The debate still rages on with regards to the best sulphur free clay on the market today. What we have to realize is that every manufacturer of this type of material will be continually developing their product to prevent any loss of business, afterall, most auto manufacturers use this material to develop their future products. Modelers of all nationalities have their own opinions on what material should be used especially with sulphur free but the unfortunate reality is in most circumstances, the company policy where they work dictates the material to be used.
I’ve been in the position to have used or witnessed the offering in sulphur free clay from three of the main players, Chavant, Eberhard Faber and Kolb. To give you a more detailed description of how these clays face-off against each other, here is a more in depth review. Continue reading Sulphur Free Clay Comparison
This recent week has seen me working with Y2Klay first hand and to give you a further insight into the use of this clay I can confirm that the first initial report is very close. The clay does adhere to itself very well, with the use of a good keying surface and just for good measures a heat gun to bring the surrounding surface up to speed. The clay does tend to harden very quickly so if you are going to drag in a surface make sure that the amount added is in small quantities to give yourself a chance to put in the surface.
One of the main issues with this clay is after a few days in the oven it will get a crust that will never blend in with the rest of the billet. As in the normal procedure when packing a model, the billet is kneaded like dough to bring it to an even consistency before applying to the buck. What I am finding is the crust breaks up and gives little hard pieces in an otherwise creamy clay.
This is something that needs to be remembered, only have enough clay in the oven that is going to be used by the next day to avoid this crusting of the surface. This is especially important if adding to an already finished surface, otherwise the hard pieces will give a mottled effect to that surface.
The beauty of the current formula is, the oven can be refilled as clay is removed as it takes approximately three hours at 140Â°F to reach working temperature. Continue reading Y2Klay Revisited
In a previous article I spoke about the impending move from sulphurÂ based clay to sulphur free clay due to the adverse effect to circuit boards that are now manufacturedÂ for todays computers. The seriousness of this effect is such that our company has now transitioned to Y2Klay by Chavant to assure warrantees of computer equipment will remain uneffected.
Now this transition period was put on the fast track, there’s no point in prolonging the inevitableÂ so I am now at a point where I can give you an overview of the product in question.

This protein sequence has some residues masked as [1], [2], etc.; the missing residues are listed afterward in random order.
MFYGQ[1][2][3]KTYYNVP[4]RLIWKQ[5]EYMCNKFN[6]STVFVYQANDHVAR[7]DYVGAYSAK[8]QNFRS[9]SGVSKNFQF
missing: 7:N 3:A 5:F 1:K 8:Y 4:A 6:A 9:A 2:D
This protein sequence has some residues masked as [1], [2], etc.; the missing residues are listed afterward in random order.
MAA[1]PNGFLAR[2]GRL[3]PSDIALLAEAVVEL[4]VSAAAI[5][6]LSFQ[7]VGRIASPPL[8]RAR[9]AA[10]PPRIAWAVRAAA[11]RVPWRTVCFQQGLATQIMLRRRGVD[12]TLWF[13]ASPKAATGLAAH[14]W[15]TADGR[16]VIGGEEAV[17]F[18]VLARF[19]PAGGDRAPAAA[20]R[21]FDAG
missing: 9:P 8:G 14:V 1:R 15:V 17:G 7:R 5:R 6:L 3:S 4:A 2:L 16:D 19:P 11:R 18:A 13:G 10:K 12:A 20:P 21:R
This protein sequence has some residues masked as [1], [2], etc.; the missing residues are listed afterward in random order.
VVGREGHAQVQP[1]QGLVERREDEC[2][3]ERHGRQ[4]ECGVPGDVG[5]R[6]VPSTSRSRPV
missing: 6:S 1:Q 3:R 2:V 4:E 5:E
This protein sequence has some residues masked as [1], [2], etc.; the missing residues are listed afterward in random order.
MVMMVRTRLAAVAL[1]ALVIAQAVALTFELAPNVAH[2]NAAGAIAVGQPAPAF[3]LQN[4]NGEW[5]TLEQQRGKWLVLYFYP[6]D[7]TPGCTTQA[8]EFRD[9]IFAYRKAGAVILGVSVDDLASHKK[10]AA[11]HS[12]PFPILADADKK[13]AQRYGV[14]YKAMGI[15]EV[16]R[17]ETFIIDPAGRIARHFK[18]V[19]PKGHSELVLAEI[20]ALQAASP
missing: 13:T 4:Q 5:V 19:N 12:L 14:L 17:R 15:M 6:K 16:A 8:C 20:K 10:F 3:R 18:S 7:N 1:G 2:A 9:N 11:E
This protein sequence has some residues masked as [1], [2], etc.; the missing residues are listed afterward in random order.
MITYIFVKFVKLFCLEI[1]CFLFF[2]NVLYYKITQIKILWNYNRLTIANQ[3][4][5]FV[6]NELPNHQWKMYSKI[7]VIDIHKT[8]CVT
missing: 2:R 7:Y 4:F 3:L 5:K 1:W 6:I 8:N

Y2Klay has been a product that Chavant has been perfecting over the last ten years and the main attributes are:
- Sulphur free, therefore reduces its corrosive ability.
- Less odor, no more smelly clothes through working with the clay.
- Light weight, a potential reduction in weight by 40% leading to less cost in shipping.
- Good working temperature (135Â°F or 57Â°C)
- Excellent milling properties
Continue reading Chavant’s Y2Klay
With the recent interest rising for sulphur free clays I contacted the new office of Kolb America Inc. via email asking about their offerings for a sulphur free clay. Mark Malewitz was kind enough to forward the link of the website, although I was hoping for a little more in depth account of how the product is actually working in the real world. As we all know the brochure can spin the best product in the world but reality has a way of bringing everything into perspective. On paper the TecClay looks to be everything you would want, sulphur free, light weight, good bonding capabilities, easy to mill. OK, let’s look at all the product highlights as stated from the website. Continue reading Kolb, TecClay Sulphur Free
You may not be aware but as from July 1st 2006 legislation by the European Union has banned several compounds that are currently used in circuit board manufacturing. The main culprit being lead, used in the soldering of circuitry. In Europe, the RoHS, Restriction of Hazardous Substances, will ban the placing on the EU market of any new electrical and electronic equipment containing more than the agreed levels of lead, cadmium and mercury.
What this means in terms to a design studio is, all new computer equipment installed will have less of a tolerance to the sulphur content of the clay accounting for a sooner than later break down of the computer circuit boards due to sulphur contaminant. Although this has not officially been confirmed it is suspect at two studios using sulphur containing clays, they have already reported computer failures shortly after installation. If this is indeed the case then we will find that computer warrantees will be invalid in the studio environment until the modeling clay used is totally sulphur free. The fact that Europe has taken this environmental stand it is only a matter of time before it becomes worldwide. Continue reading Sulfur Free Clay
The most common question that is asked by someone who is new to the design and modeling field is, what is the best clay to use for my scale model? The answer to this depends on where you are in the world, as you can imagine different cultures have different views on what is best for them. From what I understand there are a few companies that are prevalent for the use in automotive design, Chavant, Faber and Kolb are the ones that I am familiar with. Continue reading What clay is best?